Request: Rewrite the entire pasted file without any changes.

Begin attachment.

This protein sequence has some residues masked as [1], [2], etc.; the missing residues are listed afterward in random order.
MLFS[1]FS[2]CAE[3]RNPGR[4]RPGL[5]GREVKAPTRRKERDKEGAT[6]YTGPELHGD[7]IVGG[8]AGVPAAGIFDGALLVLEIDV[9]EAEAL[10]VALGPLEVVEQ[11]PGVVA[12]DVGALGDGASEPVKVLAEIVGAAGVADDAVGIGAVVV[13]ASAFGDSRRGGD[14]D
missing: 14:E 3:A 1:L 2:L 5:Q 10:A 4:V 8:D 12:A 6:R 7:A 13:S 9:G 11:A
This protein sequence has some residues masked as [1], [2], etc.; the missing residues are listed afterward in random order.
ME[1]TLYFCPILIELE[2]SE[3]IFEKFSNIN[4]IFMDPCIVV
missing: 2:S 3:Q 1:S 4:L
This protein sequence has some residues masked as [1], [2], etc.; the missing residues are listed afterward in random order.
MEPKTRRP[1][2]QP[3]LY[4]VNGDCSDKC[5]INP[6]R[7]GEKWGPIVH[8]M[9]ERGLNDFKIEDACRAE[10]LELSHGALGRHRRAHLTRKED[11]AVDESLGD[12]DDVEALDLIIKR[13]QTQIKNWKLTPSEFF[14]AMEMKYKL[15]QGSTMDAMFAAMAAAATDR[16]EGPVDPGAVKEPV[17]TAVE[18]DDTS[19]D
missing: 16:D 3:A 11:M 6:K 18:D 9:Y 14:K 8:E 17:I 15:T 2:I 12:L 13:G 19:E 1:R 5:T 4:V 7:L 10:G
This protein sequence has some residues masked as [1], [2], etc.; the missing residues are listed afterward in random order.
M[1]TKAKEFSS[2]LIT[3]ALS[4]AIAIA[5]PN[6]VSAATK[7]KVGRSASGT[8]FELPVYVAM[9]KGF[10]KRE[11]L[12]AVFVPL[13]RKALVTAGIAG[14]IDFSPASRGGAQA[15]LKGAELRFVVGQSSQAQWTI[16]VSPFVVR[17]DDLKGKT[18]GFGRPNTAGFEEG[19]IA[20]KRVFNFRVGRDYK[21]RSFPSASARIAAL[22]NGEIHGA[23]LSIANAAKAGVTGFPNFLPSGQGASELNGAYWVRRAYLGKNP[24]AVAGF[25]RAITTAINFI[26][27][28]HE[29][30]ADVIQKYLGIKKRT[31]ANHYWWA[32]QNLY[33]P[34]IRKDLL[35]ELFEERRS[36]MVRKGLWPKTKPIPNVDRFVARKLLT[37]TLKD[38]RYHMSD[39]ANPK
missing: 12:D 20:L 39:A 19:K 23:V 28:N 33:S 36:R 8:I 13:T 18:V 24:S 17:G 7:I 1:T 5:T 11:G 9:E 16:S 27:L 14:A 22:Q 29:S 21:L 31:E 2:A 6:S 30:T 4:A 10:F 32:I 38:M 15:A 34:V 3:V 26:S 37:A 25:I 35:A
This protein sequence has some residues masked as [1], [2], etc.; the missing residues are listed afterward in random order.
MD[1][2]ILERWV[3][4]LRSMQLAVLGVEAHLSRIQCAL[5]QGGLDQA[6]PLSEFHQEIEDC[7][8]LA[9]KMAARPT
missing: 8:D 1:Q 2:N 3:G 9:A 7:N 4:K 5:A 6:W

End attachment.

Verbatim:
This protein sequence has some residues masked as [1], [2], etc.; the missing residues are listed afterward in random order.
MLFS[1]FS[2]CAE[3]RNPGR[4]RPGL[5]GREVKAPTRRKERDKEGAT[6]YTGPELHGD[7]IVGG[8]AGVPAAGIFDGALLVLEIDV[9]EAEAL[10]VALGPLEVVEQ[11]PGVVA[12]DVGALGDGASEPVKVLAEIVGAAGVADDAVGIGAVVV[13]ASAFGDSRRGGD[14]D
missing: 14:E 3:A 1:L 2:L 5:Q 10:A 4:V 8:D 12:A 6:R 7:A 13:S 9:G 11:A
This protein sequence has some residues masked as [1], [2], etc.; the missing residues are listed afterward in random order.
ME[1]TLYFCPILIELE[2]SE[3]IFEKFSNIN[4]IFMDPCIVV
missing: 2:S 3:Q 1:S 4:L
This protein sequence has some residues masked as [1], [2], etc.; the missing residues are listed afterward in random order.
MEPKTRRP[1][2]QP[3]LY[4]VNGDCSDKC[5]INP[6]R[7]GEKWGPIVH[8]M[9]ERGLNDFKIEDACRAE[10]LELSHGALGRHRRAHLTRKED[11]AVDESLGD[12]DDVEALDLIIKR[13]QTQIKNWKLTPSEFF[14]AMEMKYKL[15]QGSTMDAMFAAMAAAATDR[16]EGPVDPGAVKEPV[17]TAVE[18]DDTS[19]D
missing: 16:D 3:A 11:M 6:K 18:D 9:Y 14:K 8:E 17:I 15:T 2:I 12:L 13:G 19:E 1:R 5:T 4:V 7:L 10:G
This protein sequence has some residues masked as [1], [2], etc.; the missing residues are listed afterward in random order.
M[1]TKAKEFSS[2]LIT[3]ALS[4]AIAIA[5]PN[6]VSAATK[7]KVGRSASGT[8]FELPVYVAM[9]KGF[10]KRE[11]L[12]AVFVPL[13]RKALVTAGIAG[14]IDFSPASRGGAQA[15]LKGAELRFVVGQSSQAQWTI[16]VSPFVVR[17]DDLKGKT[18]GFGRPNTAGFEEG[19]IA[20]KRVFNFRVGRDYK[21]RSFPSASARIAAL[22]NGEIHGA[23]LSIANAAKAGVTGFPNFLPSGQGASELNGAYWVRRAYLGKNP[24]AVAGF[25]RAITTAINFI[26][27][28]HE[29][30]ADVIQKYLGIKKRT[31]ANHYWWA[32]QNLY[33]P[34]IRKDLL[35]ELFEERRS[36]MVRKGLWPKTKPIPNVDRFVARKLLT[37]TLKD[38]RYHMSD[39]ANPK
missing: 12:D 20:L 39:A 19:K 23:V 28:N 33:S 36:R 8:I 13:T 18:V 24:S 17:G 7:I 1:T 5:T 11:G 9:E 16:S 27:L 14:A 22:Q 29:S 21:L 31:E 2:A 6:S 30:T 4:A 10:F 32:I 38:M 15:A 34:V 3:V 26:S 37:A 25:I 35:A
This protein sequence has some residues masked as [1], [2], etc.; the missing residues are listed afterward in random order.
MD[1][2]ILERWV[3][4]LRSMQLAVLGVEAHLSRIQCAL[5]QGGLDQA[6]PLSEFHQEIEDC[7][8]LA[9]KMAARPT
missing: 8:D 1:Q 2:N 3:G 9:A 7:N 4:K 5:A 6:W